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Cortex cis-regulatory switches establish scale colour identity and pattern diversity in Heliconius

Citation

Livraghi, Luca et al. (2021), Cortex cis-regulatory switches establish scale colour identity and pattern diversity in Heliconius, Dryad, Dataset, https://doi.org/10.5061/dryad.8gtht76m0

Abstract

In Heliconius butterflies, wing pattern diversity is controlled by a few genes of large effect that regulate colour pattern switches between morphs and species across a large mimetic radiation. One of these genes, cortex, has been repeatedly associated with colour pattern evolution in butterflies. Here we carried out CRISPR knock-outs in multiple Heliconius species and show that cortex is a major determinant of scale cell identity. Chromatin accessibility profiling and introgression scans identified cis-regulatory regions associated with discrete phenotypic switches. CRISPR perturbation of these regions in black hindwing genotypes recreated a yellow bar, revealing their spatially limited activity. In the H. melpomene/timareta lineage, the candidate CRE from yellow-barred phenotype morphs is interrupted by a transposable element, suggesting that cis-regulatory structural variation underlies these mimetic adaptations. Our work shows that cortex functionally controls scale colour fate and that its cis-regulatory regions control a phenotypic switch in a modular and pattern-specific fashion.

Methods

CRISPR/Cas9 genome editing

Guide RNAs were designed corresponding to GGN20NGG sites located within the cortex coding region using the program Geneious. To increase target specificity, guides were checked against an alignment of both melpomene and erato re-sequence data at the scaffolds containing the cortex gene, and selected based on sequence conservation across populations. Based on these criteria, each individual guide was checked against the corresponding genome for off-target effects, using the default Geneious algorithm. Guide RNAs with high conservation and low off-target scores were then synthesised following the protocol by Bassett and Liu, 2014 (https://doi.org/10.1016/j.ymeth.2014.02.019). Injections were performed following procedures described in Mazo-Vargas et al., 2017 (https://doi.org/10.1073/pnas.1708149114), within 1-4 hours of egg laying. Images deposited here were all imaged under the Keyence VHX-5000 digital microscope. 

Scanning Electron Microscopy (SEM) Imaging

Individual scales from wild type and mutant regions of interest were collected by brushing the surface of the wing with an eyelash tool, then dusted onto an SEM stub with double-sided carbon tape. Stubs were then colour imaged under the Keyence VHX-5000 microscope for registration of scale type. Samples were sputter-coated with one 12.5 nm layer of gold for improving sample conductivity. SEM images were acquired on a FEI Teneo LV SEM, using secondary electrons (SE) and an Everhart-Thornley detector (ETD) using a beam energy of 2.00 kV, beam current of 25 pA, and a 10 μs dwell time. Individual images were stitched using the Maps 3.10 software (ThermoFisher Scientific).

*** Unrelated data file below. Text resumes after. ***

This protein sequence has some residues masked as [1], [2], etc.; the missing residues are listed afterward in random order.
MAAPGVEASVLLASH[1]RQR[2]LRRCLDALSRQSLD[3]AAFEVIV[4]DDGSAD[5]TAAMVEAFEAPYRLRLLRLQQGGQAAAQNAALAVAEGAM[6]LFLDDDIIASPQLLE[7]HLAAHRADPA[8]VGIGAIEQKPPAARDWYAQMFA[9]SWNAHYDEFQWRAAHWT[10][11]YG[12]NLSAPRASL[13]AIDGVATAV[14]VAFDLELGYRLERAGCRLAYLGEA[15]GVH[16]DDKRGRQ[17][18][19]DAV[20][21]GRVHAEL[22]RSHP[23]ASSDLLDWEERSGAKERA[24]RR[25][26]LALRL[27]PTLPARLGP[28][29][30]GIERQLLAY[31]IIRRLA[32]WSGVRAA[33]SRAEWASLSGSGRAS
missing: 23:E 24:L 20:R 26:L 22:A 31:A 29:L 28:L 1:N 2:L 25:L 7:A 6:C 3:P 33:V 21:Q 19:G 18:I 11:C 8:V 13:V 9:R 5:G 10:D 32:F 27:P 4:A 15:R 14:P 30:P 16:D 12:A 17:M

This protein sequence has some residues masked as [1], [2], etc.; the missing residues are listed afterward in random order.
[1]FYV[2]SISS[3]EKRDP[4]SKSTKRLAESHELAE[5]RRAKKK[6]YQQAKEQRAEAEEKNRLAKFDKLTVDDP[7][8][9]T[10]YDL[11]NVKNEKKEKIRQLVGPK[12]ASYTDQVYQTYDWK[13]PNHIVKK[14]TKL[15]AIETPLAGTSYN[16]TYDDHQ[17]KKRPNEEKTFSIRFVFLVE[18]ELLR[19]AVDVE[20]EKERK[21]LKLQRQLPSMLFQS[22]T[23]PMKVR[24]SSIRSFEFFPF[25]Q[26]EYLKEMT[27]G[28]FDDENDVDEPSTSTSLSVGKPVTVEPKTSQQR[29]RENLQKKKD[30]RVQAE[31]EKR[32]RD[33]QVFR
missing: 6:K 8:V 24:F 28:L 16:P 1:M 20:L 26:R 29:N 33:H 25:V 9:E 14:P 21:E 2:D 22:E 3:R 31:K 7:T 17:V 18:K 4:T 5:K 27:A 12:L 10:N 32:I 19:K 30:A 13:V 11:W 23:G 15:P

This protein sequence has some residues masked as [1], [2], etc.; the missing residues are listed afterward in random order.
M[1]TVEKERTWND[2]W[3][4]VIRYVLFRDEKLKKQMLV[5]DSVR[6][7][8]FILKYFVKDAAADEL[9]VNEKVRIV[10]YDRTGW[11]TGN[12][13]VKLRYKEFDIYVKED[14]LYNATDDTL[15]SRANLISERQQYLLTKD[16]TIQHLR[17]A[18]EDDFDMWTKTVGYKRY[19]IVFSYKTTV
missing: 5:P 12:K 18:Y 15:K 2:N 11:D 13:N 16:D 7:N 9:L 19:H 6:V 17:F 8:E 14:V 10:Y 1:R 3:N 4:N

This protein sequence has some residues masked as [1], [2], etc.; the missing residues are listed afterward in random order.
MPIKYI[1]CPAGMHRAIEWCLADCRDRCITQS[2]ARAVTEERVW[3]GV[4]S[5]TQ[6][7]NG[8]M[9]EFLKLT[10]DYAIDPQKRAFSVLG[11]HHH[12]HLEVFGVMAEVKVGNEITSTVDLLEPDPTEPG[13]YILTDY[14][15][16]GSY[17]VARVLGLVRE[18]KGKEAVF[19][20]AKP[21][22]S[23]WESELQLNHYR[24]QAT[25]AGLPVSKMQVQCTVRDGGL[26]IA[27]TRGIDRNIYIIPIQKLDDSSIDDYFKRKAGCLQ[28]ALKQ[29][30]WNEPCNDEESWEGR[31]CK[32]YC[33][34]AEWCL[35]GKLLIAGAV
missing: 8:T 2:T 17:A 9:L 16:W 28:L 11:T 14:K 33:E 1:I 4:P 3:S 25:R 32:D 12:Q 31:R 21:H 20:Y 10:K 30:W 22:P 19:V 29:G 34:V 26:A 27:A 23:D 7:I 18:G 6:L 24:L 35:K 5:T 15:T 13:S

Morphometrics analysis

Morphometric measurements of scale widths and ridge distances were carried out on between 10 and 20 scales of each type, using a custom semi-automated R pipeline that derives ultrastructural parameters from large SEM images. Briefly, ridge spacing was assessed by Fourier transforming intensity traces of the ridges acquired from the FIJI software. Scale width was directly measured in FIJI by manually tracing a line, orthogonal to the ridges, at the section of maximal width. 

Immunohistochemistry and image analysis

Pupal wings were dissected around 60 to 70 h post pupation in PBS and fixed at room temperature with fix buffer (400 µl 4% paraformaldehyde, 600 µl PBS 2mM EGTA) for 30 min. Subsequent washes were done in wash buffer (0.1% Triton-X 100 in PBS) before blocking the wings at 4°C in block buffer (0.05 g Bovine Serum Albumin, 10 ml PBS 0.1% Triton-X 100). Wings were then incubated in primary antibodies against Cortex (1:200, monoclonal rabbit anti-Cortex) at 4°C overnight, washed and added in secondary antibody (1:500, donkey anti-rabbit lgG, AlexaFlour 555, ThermoFisher Scientific A-31572). Before mounting, wings were incubated in DAPI with 50% glycerol overnight and finally transferred to mounting medium (60% glycerol/ 40% PBS 2mM EGTA) for imaging.

Z-stacked 2-channelled confocal images were acquired using a Zeiss Cell Observer Spinning Disk Confocal microscope. Image processing was done using FIJI plugins Trainable Weka Segmentation and BioVoxxel.

Usage Notes

TIF files: high-resolution SEM images of wild type and mutant scales and Keyence microscope images

psd: Same files as above provided in psd format

.raw: Images used in FIJI file format for scale measurement analyses

xsls files: nanomorphometric raw measurements

.R files: R scripts used in nanomorphometric statistics can be found at https://github.com/Hanliconius.

Funding

Biotechnology and Biological Sciences Research Council, Award: BB/R007500/1

National Science Foundation, Award: IOS-1656553

National Science Foundation, Award: IOS-1755329

Wellcome Trust

Smithsonian Institution